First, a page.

As Facebook approaches its May 18 IPO date, the social network has been generating “lower-than-expected demand from institutional investors,” Bloomberg reports :
Some investors expressed reluctance after Facebook said on May 9 that advertising growth hasn’t kept pace with the increase in users, said the people, who asked not to be identified because the process is private. Facebook is also telling analysts that sales may not meet their most optimistic projections, two people said.
Facebook executives have another week to market the IPO, set to price May 17, and underwriters are stepping up efforts to drum up interest from large shareholders, one person said. The top end of the price range values the world’s most popular social network at $96 billion, or more than Standard & Poor’s 500 Index members including Walt Disney Co. and Visa Inc.
“It’s overvalued at that price,” said Filippo Garbarino, who oversees $50 million at Frontwave Capital Ltd. in Chiasso, Switzerland. “Investors are becoming more selective and there are quite a few fallen angels around, like Netflix. Those who buy Facebook at these levels are more speculators than investors.”
Lackluster interest from institutional investors at this stage could compel the company to rely more on buying from retail investors, whose demand remains robust, people said. The company may still elicit enough demand to sell shares at or above the high end of a projected range, people said. Institutional investors tend to hold shares longer than retail investors, lessening a stock’s volatility.
Facebook, led by Chief Executive Officer Mark Zuckerberg, plans to raise as much as $11.8 billion through the IPO, the biggest in history for an Internet company. Underscoring concerns that growth may taper, 79 percent of respondents in the Bloomberg Global Poll of 1,253 investors, analysts and traders who are Bloomberg subscribers said Menlo Park, California-based Facebook doesn’t deserve the top-end valuation.
“Expectations on Facebook are way too high,” said Mitsuo Shimizu, a market analyst at Tokyo-based Iwai Cosmo Securities Co. “Given its fundamentals, the company doesn’t look anywhere cheap in valuation.”
The Federal Trade Commission may be looking into Facebook’s acquisition of Instagram, just days before the IPO. VentureBeat.com reports :
Two sources for the Financial Times say the FTC is investigating the deal for possible antitrust issues. Given that, from what we learned exclusively a few weeks ago, the deal was created in order to stick it to the competition, it’s not an unreasonable set of questions to ask.
The FTC is reportedly questioning some of Facebook’s biggest competitors — we’re looking at Google and Twitter, in particular. But in fact, such probes are routine for acquisitions worth more than $66 million or so, and this deal most certainly fits into that category.
Facebook paid $300 million in cash for the photo-sharing app, as well as 23 million shares of Facebook common stock — and Lord knows how much that will be worth after May 18 when the stock goes public.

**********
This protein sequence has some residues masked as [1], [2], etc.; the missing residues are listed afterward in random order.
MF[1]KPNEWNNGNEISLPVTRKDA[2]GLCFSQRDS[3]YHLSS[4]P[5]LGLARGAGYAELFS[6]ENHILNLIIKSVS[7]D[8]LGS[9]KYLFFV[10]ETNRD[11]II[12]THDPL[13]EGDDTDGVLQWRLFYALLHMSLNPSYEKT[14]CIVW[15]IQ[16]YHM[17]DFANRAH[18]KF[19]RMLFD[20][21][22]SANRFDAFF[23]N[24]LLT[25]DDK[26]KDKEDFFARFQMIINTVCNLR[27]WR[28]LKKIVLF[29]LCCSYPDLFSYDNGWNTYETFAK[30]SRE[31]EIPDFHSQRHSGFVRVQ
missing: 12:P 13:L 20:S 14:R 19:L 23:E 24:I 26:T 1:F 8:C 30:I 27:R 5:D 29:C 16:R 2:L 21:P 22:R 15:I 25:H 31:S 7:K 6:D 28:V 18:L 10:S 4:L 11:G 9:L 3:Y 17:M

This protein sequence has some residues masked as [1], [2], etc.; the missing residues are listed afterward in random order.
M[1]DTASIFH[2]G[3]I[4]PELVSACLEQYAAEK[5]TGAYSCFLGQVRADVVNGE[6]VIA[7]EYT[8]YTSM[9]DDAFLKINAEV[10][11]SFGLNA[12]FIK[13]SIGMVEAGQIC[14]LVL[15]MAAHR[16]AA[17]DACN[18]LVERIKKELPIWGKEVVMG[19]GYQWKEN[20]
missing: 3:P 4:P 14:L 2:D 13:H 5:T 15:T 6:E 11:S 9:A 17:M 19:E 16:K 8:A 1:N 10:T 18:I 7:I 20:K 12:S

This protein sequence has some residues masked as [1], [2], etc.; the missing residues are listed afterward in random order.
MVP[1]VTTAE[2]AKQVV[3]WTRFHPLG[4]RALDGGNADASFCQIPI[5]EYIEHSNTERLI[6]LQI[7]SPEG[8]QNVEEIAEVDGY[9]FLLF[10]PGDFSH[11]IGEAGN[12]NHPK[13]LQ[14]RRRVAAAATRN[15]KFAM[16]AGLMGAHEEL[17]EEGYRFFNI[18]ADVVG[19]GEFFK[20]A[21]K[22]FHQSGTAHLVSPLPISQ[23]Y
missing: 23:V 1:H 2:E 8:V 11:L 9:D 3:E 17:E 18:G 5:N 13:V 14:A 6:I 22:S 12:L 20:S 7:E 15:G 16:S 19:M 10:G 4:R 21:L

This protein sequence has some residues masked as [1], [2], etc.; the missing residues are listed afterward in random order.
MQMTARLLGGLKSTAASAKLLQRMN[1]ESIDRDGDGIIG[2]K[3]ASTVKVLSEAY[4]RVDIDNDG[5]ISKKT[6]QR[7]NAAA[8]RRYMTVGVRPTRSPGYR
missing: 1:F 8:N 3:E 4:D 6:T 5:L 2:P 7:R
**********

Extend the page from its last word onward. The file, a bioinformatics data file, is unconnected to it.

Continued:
Based on the starting price range of $28-$35 per share, Instagram stands to get between $644 million and $805 million from the second the bell rings on the 18th. By the time trading closes, there’s no telling how much the deal will be worth; however, we’re fairly certain that those 23 million shares will be far more valuable than the original $1 billion quoted as Instagram’s pricetag for this acquisition.
If the FTC doesn’t green-light the deal, Facebook will pay out a $200 million breakup fee, as stipulated in the social network’s amended S-1 filing.
In other Facebook IPO news, talk of the social network’s public market debut looks like it’s having an impact on Silicon Valley real estate prices. VentureBeat.com reports :
The impending Facebook initial public offering is pushing already-expensive Silicon Valley real estate to frenetic new highs.
The two months prior to the IPO announcement saw only 840 sales. In dramatic contrast, sales in the last two months have almost doubled to 1,531, according to Guy Wolcott, the co-founder and chief executive of the company behind real estate app HomeSnap.
It’s not just sales. The median sales price is up 15 percent in the same time period, and the number of million-dollar-plus prices is up a staggering 159 percent since the Facebook IPO announcement.
While that’s not a conclusive cause-and-effect connection (there’s a lot more wealth in Silicon Valley besides Facebook stock), the rising real estate prices do indicate that something big is happening. Once the IPO happens and employees’ lock-up periods expire, prices will go even higher.
Housing prices in desirable areas of California’s tech hotbeds have always been high, especially in San Francisco, Palo Alto, Santa Clara, and Facebook’s hometown, Menlo Park.
But in the last two months Silly Valley is just getting plain ridiculous. Think $5.5 million for this fairly large but hardly palatial family home (right). Or $4 million for a six year old home in central Menlo Park. The built-in wine cellar will help you recover from the inevitable sticker shock.
Fortunately, Facebook employees have a lot of cash coming. As of last year, Facebook employees owned around 30 percent of the company, worth perhaps $25-$30 billion when the company goes public.